Procrastination - especially with those remarkable things you know you should be doing but somehow can't seem to get quite there - is probably the biggest obstacle you face. (Along with Resistance and the fear of failure and the fear of success and internal conflicts and so on.) And I get it. It's hard to make you do something you so longingly wish to do. That's not sarcasm, by the way; you're most likely to procrastinate doing thigs that are most important to your overall happiness and meaning in life. You fear getting down to it. You fear it won't live up to your expectations, or that you can't do it after all, or that you'll have nothing to work for once you get it done.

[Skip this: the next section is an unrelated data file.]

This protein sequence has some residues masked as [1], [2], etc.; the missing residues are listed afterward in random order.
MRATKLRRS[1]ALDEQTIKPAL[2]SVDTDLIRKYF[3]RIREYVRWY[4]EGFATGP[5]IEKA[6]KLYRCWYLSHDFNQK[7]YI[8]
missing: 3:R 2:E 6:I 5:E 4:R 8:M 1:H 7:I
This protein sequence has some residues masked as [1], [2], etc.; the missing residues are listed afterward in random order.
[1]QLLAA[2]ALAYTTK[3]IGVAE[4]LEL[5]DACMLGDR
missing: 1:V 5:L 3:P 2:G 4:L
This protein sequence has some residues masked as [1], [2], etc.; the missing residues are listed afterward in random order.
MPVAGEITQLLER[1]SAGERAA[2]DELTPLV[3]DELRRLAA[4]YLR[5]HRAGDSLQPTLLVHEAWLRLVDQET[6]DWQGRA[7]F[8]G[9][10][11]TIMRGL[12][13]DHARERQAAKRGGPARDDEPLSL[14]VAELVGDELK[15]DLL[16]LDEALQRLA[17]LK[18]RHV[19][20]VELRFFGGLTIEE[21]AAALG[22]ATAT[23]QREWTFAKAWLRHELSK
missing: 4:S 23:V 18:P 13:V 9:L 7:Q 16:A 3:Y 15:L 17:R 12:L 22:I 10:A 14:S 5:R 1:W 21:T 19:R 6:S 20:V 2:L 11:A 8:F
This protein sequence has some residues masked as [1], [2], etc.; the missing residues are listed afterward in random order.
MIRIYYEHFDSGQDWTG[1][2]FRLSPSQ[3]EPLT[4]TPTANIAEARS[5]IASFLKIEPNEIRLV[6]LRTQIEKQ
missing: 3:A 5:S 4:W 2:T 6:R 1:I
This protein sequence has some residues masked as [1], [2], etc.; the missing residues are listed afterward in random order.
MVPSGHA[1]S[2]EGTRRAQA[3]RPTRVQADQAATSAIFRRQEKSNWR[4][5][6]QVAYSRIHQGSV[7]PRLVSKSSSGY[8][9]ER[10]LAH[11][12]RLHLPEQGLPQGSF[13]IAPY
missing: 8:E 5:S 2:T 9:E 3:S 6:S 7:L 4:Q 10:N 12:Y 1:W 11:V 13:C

But if you never give it a shot, you'll never know what kind of an impact it would have had on your life. And therefore you have to do it. You've got to give it your all.
So how to overcome the fear and stop procrastinating?
It might have been Cal Newport in his book Deep Work who suggested that you do something remarkable - for example, book an expensive hotel room for a week, rent a cabin in the woods, buy a new laptop - and that remarkable investment triggers your subconscious into thinking that now that you've invested, you can't go back; you have to earn it; you have to do the work.
Want to paint, yet don't know how to make yourself start? Buy a high-end brush kit, one you can hardly afford. Want to write that novel? Rent a cottage in the middle of nowhere and stay there for a week with nothing but your laptop. Want to finally learn how to code? Buy an expensive computer.
Once you've invested, you'll have no excuse not to do it.